Left Coast Crime 2017, Honolulu Havoc
What can I say about Left Coast Crime? This is always one of the best mystery conventions. Smaller than Bouchercon, but attracting top authors and dedicated fans. Lucinda Surber and Stan Ulrich do a tremendous job every year. Kudos also belongs to their local chair. This year the local chair was Gay Gale. She did a terrific job answering questions from authors, assisting with shipping books, and all the other things that go into making a convention great.
Faye and Jonathan Kellerman received the lifetime achievement award. Guests of honor were Dana Stabenow and Colin Cotterill. Laurie King was Toastmaster and Earl Der Biggers was Ghost of honor. A Hawaiian blessing ceremony opened the convention on Thursday.
I was on a Thursday panel called Writing About Hawaii: Surf’s up. Is it a crime wave? The panel was moderated by Terry Ambrose and included Hawaiian authors Leslie Karst, Kathy Nohr, Laurie Hanan and me.
We discussed the challenges of writing Hawaiian mysteries, such as how to include pidgin and how to present the multicultural society without resorting to stereotypes. I don’t think we came to any conclusions except that we all love writing about the diversity of the state. I’d never met my fellow panelists before, but they were all funny, smart, and a treat to talk to. The discussion was lively and fun. Each of us gave away a book.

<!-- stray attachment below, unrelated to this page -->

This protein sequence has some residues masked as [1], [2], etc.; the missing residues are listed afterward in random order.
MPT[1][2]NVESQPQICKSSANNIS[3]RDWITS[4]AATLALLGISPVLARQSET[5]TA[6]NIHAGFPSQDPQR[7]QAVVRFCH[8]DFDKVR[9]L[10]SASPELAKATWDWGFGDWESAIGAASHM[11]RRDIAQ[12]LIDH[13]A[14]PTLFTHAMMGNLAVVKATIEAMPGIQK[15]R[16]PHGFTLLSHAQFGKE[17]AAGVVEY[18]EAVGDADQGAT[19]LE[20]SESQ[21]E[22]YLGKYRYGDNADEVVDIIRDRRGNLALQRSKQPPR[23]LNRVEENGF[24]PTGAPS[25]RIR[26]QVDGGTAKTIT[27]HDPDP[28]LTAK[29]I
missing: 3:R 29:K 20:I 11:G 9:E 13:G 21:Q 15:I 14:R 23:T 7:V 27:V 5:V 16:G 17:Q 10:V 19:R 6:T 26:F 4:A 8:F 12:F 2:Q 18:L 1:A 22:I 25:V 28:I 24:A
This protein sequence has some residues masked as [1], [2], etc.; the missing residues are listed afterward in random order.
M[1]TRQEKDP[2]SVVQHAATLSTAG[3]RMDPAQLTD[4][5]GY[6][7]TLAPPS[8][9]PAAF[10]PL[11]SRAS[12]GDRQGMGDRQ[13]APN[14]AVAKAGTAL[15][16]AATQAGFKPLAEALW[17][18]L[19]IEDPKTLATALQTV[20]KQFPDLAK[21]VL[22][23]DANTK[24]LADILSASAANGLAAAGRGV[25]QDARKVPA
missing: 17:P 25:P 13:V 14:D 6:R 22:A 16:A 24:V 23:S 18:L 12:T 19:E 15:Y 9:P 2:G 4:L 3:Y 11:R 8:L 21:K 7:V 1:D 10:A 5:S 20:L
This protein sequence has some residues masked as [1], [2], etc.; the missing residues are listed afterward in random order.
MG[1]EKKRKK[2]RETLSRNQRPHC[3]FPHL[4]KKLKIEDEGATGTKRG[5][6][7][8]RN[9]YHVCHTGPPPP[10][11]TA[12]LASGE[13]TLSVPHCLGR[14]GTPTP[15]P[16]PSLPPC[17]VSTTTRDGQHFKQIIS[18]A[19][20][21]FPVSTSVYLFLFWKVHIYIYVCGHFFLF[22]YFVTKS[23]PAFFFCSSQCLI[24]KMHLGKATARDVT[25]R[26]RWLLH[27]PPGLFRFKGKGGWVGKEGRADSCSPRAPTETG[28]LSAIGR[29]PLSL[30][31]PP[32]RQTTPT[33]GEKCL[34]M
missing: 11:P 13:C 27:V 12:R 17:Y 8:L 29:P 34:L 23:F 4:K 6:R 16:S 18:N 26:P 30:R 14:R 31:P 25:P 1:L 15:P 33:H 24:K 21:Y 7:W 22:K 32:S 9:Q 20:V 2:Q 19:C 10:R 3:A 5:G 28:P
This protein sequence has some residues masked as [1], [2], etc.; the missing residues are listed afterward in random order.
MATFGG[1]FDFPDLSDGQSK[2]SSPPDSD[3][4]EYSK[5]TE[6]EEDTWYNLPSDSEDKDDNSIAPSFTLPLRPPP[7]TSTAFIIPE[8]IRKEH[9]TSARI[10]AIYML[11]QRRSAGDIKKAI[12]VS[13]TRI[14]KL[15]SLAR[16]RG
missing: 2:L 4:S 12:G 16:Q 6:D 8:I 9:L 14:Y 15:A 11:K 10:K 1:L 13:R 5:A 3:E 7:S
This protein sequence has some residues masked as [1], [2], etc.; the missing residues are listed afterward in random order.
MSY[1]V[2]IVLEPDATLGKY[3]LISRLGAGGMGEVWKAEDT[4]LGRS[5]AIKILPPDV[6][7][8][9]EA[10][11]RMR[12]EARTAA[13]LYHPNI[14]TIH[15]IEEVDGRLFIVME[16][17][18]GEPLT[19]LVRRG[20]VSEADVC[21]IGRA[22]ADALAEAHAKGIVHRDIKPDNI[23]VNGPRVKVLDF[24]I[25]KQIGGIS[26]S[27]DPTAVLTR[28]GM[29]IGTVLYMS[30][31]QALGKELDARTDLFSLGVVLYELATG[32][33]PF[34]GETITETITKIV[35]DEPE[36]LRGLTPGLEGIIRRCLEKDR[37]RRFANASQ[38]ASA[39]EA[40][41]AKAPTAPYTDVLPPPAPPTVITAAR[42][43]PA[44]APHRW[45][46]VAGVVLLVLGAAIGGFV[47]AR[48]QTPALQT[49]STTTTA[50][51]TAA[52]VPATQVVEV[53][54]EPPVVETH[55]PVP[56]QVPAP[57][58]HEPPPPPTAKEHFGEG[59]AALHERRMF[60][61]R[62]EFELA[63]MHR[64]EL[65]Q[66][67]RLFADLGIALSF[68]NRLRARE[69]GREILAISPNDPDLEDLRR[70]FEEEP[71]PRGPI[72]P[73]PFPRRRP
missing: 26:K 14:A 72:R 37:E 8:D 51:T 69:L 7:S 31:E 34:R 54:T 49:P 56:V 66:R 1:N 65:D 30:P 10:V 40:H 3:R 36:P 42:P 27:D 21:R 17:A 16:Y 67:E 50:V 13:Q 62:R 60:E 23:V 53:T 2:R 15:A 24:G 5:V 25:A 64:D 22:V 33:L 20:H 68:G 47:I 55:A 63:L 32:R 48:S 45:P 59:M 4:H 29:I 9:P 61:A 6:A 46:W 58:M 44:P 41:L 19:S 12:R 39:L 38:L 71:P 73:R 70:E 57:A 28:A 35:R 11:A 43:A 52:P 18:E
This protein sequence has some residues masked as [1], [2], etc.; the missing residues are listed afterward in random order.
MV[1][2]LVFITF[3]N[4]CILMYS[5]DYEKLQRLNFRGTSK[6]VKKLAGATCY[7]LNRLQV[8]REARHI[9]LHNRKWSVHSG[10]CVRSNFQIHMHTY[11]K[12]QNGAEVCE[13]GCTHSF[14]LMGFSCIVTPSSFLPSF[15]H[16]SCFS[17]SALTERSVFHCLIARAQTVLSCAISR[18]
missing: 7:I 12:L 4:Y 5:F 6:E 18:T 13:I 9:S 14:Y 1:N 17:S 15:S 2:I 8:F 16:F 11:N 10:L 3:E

Writing Hawaii Panel 3/16/17. Leslie, Kathy, Mark. Laurie in front. Terry not shown.
You can’t come to Hawaii without partaking of Mai Tais. The original Mai Tai was was invented by Victor Bergeron, Trader Vic himself. It’s made with two kinds of rum, a dark rum and a light rum with fruit juice or a fruit-flavored liquor. If you want the original recipe, you can find it in my short story, Red Christmas, which is available on Amazon for Kindle. (Free today until Tuesday) At the Sunset Lanai Lounge in the New Otani Kaimana Beach Hotel in Waikiki, the Mai Tais are made with lilikoi juice. The verdict? Awesome. If you’re in Waikiki, the Sunset Lanai is a must stop for both the Mai Tais and the view.
Go For Broke
Having landed in Italy in September 1943, the 100th Infantry, the Nisei, attached to the 34th Division of General Mark Clark’s 5th Army fought their way up the boot of Italy through the fall of 1943. They fought terrain, weather, and Hitler’s SS troops, climbing mountains and crossing rivers in rain, snow and cold. Like the rest of the Army, they were under supplied because the US was hoarding supplies for the invasion of France.
[Cassino] was the most gruesome, the most harrowing, and in one aspect the most tragic, of any phase of the war in Italy. —General Mark Clark, commander, 5th Army
In January, 1944, in blizzard conditions, the 100th took three hills overlooking the town of Cassino and the German’s Gustav Line. The Gustav Line, built by German engineers using the natural terrain, protected a key road to Rome. It was one of the strongest defensive lines in history. The dominant feature of the line was a 1500 foot peak topped by centuries-old Benedictine monastery with four-foot thick stone walls. From this fortification, the Germans has a commanding view of the Rapido River Valley which contained a swift flowing river, irrigation ditches, and a marshy flat filled with land mines. From the monastery, they were able to train overlapping machine gun fire and big artillery on the valley.
In the night of January 24, the two companies of the 100th swam the river and the ditches, and waded the muddy flats under fire to reach a wall which sheltered them from the machine guns. At dawn, a third company of the 100th tried to cross the flats but were gunned down. Only 14 out of 187 made it to the wall. Having lost so many men and officers, the 100th was pulled back into reserve. The 34th continued the attack.